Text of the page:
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Ian Charles Harris (1945–)

by Nicholas Brown

This article was published:

Ian Charles Harris, fourteenth Clerk of the House of Representatives, was born on 16 August 1945 at Kurri Kurri near Cessnock, New South Wales, eldest of three children of locally born parents, Charles Rutter Harris, coalminer, and his wife, Beryl Isobel. Ian was descended from several generations of miners; his maternal grandfather was involved in the Rothbury Colliery lockout of 1929. His father encouraged Ian to see that his education should offer an alternative path. Taking the seven-year-old boy into a mine and turning out the lights, he let the darkness make his point.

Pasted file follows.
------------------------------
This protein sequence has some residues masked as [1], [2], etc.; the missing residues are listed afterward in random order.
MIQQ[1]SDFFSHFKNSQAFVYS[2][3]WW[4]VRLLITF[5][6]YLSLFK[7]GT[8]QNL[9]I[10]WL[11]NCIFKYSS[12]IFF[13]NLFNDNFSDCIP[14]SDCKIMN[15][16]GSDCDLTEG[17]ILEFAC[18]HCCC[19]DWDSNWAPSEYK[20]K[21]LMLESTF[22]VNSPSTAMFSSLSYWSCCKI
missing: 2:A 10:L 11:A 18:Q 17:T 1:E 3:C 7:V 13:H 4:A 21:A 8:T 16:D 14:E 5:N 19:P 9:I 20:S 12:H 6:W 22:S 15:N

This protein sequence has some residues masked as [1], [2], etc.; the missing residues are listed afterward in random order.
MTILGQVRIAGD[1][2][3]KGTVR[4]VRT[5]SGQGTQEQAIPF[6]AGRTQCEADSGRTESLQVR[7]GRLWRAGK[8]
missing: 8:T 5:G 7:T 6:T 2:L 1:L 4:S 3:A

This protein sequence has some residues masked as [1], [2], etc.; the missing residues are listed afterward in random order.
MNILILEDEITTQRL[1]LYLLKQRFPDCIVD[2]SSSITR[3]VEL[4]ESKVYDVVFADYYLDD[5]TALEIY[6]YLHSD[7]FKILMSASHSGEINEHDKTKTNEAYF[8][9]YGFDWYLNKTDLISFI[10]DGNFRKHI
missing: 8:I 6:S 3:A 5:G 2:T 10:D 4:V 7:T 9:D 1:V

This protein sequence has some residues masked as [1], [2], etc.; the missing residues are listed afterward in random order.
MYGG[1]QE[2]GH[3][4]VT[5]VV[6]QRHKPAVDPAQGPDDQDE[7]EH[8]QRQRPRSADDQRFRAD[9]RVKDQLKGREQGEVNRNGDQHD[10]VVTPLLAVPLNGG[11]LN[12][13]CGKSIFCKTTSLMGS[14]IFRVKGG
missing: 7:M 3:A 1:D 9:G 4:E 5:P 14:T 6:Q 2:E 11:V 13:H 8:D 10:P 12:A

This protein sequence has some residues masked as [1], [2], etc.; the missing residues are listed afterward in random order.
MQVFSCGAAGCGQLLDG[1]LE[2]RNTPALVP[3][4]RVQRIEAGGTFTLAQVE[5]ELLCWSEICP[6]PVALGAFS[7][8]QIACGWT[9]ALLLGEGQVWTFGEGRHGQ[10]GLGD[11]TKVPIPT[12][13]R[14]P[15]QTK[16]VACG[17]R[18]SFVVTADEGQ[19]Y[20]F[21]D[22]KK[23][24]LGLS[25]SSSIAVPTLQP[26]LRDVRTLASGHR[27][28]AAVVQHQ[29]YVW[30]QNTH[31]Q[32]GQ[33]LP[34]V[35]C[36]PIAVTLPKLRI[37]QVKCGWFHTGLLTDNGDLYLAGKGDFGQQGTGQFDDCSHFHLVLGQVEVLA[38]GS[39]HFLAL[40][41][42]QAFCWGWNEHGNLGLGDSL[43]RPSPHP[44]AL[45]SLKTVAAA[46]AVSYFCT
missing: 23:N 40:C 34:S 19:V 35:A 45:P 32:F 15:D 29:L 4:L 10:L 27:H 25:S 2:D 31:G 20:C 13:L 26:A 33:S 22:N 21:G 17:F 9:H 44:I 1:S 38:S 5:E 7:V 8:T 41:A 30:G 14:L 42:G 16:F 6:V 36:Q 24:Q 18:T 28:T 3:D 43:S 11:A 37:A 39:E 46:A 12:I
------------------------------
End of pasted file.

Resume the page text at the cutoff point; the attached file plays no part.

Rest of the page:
Dux of Kurri Kurri High School and supported by bursaries and scholarships, Harris studied at the University of Newcastle (BA Hons, 1965; Dip. Ed., 1966; MA, 1969), specialising in Australian constitutional history. While at university, he served on the student representative council, tutored in history, and wrote a weekly column for the Newcastle Herald on ‘town and gown’ affairs, which also informed a regular program on Radio 2NX. After graduation, he taught at Newcastle Technical School and at Canberra High School, where he ‘relished the beauty of Canberra with its clean inland climate’ (Cotton 2002).